CSNF: Open Approach to Multi-Cloud Security Notifications

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With a standardized framework such as CSNF, notifications can be formed to simplify integration efforts and enhance contextual processing for a whole cloud ecosystem.

Public cloud spending, which is expected to reach an astounding $110.5 billion dollars by 2024, has brought a wave of worry upon every large enterprise. As public cloud consumption increases at a linear rate, the volume of security alerts and notifications is rising exponentially. And with no common definitions or syntax for these security events, the multi-cloud consumer’s SecOps teams are forced to drive up tools and personnel spending to maintain a minimum viable security posture across their data.

To solve this notification crisis, cloud providers like Microsoft, IBM and Google have been working alongside enterprise cloud consumers through the ONUG Collaborative to develop the Cloud Security Notification Framework or CSNF. The goal of CSNF is to make a common open source security notification framework available across the industry so that automated cloud governance and policies can become a reality.

Here’s a deeper look at how a standardized framework like CSNF achieves positive outcomes for all parties involved in cloud computing:

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Solving the problem

Over the past nine months, the top cloud service providers have been working with enterprise cloud consumers like FedEx, Cigna, Raytheon Technologies, Goldman Sachs, etc., listening to their challenges of operationalizing hybrid and multi-cloud developments. Through these sessions, standard requirements were developed for a CSNF “decorator.” The decorator aims to provide cloud consumers with an ability to “decorate” and enrich security events and alarms with additional context to improve understanding. This, in turn, would increase the consumer’s ability to determine the most critical notifications.

For cloud providers and consumers alike, running a security platform calls for time-consuming and costly integration efforts to bring log files in from disparate sources, like asset inventory, vulnerability assessment, endpoint angles, IDS products, and security alerts. With a standardized framework such as CSNF, notifications can be formed to simplify integration efforts and enhance contextual processing for a whole cloud ecosystem. As market adoption progresses, cloud providers, consumers, and industry vendors alike will witness transformations that result in productivity optimization.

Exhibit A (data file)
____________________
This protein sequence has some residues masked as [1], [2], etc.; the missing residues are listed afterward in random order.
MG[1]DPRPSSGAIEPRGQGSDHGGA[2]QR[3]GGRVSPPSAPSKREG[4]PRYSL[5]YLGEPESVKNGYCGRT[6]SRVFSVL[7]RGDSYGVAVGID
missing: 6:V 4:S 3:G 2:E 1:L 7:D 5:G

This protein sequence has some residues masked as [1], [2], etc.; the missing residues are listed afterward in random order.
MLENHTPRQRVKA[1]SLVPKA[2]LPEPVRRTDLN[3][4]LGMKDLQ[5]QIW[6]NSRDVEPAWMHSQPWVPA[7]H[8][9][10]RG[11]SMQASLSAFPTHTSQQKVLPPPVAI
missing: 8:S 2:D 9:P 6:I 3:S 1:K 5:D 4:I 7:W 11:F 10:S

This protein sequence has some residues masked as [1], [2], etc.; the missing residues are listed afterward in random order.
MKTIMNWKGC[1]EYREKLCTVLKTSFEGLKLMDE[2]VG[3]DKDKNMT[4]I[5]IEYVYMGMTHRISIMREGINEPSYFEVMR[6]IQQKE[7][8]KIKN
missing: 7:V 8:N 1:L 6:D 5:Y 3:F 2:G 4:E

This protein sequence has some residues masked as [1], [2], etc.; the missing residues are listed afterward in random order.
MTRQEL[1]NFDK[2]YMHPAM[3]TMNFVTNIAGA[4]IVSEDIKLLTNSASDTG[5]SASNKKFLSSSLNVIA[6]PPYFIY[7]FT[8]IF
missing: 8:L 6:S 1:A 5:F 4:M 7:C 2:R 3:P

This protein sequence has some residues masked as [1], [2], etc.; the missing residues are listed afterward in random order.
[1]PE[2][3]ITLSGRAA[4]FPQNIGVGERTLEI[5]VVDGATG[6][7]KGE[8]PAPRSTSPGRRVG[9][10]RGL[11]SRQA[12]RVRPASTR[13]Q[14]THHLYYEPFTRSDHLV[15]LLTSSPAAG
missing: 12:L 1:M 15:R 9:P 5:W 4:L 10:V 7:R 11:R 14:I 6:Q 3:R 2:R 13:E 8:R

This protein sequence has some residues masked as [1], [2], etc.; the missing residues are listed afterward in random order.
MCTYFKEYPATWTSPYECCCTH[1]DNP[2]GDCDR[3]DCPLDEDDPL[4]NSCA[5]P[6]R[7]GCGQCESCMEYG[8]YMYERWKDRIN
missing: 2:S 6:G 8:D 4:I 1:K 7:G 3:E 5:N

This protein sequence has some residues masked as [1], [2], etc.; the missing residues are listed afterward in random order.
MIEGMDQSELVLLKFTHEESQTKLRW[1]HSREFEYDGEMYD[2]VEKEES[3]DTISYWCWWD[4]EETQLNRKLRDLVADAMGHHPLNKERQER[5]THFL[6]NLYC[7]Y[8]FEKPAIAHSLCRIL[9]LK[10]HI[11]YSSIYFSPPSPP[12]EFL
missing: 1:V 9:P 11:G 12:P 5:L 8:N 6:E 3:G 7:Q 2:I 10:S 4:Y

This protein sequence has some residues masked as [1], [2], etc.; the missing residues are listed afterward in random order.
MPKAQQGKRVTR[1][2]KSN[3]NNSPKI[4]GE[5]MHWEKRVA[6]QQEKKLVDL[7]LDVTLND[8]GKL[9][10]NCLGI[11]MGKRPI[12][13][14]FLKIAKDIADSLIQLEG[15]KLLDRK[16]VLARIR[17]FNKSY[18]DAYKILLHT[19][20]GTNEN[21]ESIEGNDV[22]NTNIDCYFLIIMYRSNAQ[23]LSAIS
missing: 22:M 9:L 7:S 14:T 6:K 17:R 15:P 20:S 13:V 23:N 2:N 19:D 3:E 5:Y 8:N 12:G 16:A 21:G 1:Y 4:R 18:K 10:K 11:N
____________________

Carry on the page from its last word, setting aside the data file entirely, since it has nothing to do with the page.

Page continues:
• Cloud consumers: In addition to streamlining operations for enterprise cloud consumers, CSNF would provide greater control and visibility over the security posture of their assets. The rise in cloud governance throughout consumers also would provide greater control and protection, thus encouraging further cloud consumption from any provider.
  • Cloud service providers: A unified framework would erase the barrier-to-entry that hinders an enterprise consumer from using more services from a specific cloud provider. In addition, a rise in consumer cloud governance would allow for added control and security, thus encouraging additional cloud consumption from multiple cloud providers and increasing provider revenue.
  • Vendors: Cloud industry vendors that maintain security software and tools as a service are also allocating more funds to engineering resources. These resources need to specialize in each cloud provider’s security event system would not be required under a standardized framework. Instead of spending funds on engineering needs and labor, vendors could focus on developing new products and operations that benefit end-users.

Everyone involved in the cloud security ecosystem would have to endure this change together, but eliminating the friction associated with security events would offer a more stable environment for years to come. In facing the current notification crisis with a standardized CSNF solution, the goal is to allow for a common information model so all industry players can work more efficiently.

What’s up next for multi-cloud CSNF

Enterprise multi-cloud consumers have provided the aggregate requirements, and CSNF has entered the building phase. Cloud providers are at work developing the prototype, while consumers are providing guidance to ensure the acceptance of CSNF by the community and industry as a whole.

The pandemic has accelerated the cloud adoption process for almost all organizations worldwide. As a result, a decrease in IT noise must be a priority for businesses to operate efficiently. By bringing the largest cloud service providers and consumers together, ONUG will ensure that all parties involved will have the resources needed to execute a smooth transition within their organization.

Nick Lippis

About Nick Lippis

Nick Lippis is a world-renowned authority on advanced Digital transformation and gaining its positive effect within large corporations. He is the co-founder and co-chair of ONUG, which sponsors biannual meetings of over 5,000 IT business leaders of large enterprises. He has advised many Global 2000 firms on digital strategy, architecture, equipment, services, and implementation, including Hughes Aerospace, Barclays Bank, Kaiser Permanente, Federal Deposit Insurance Corp. Liberty Mutual, Schering-Plough/Merck, Sprint, Cisco Systems, and many others.

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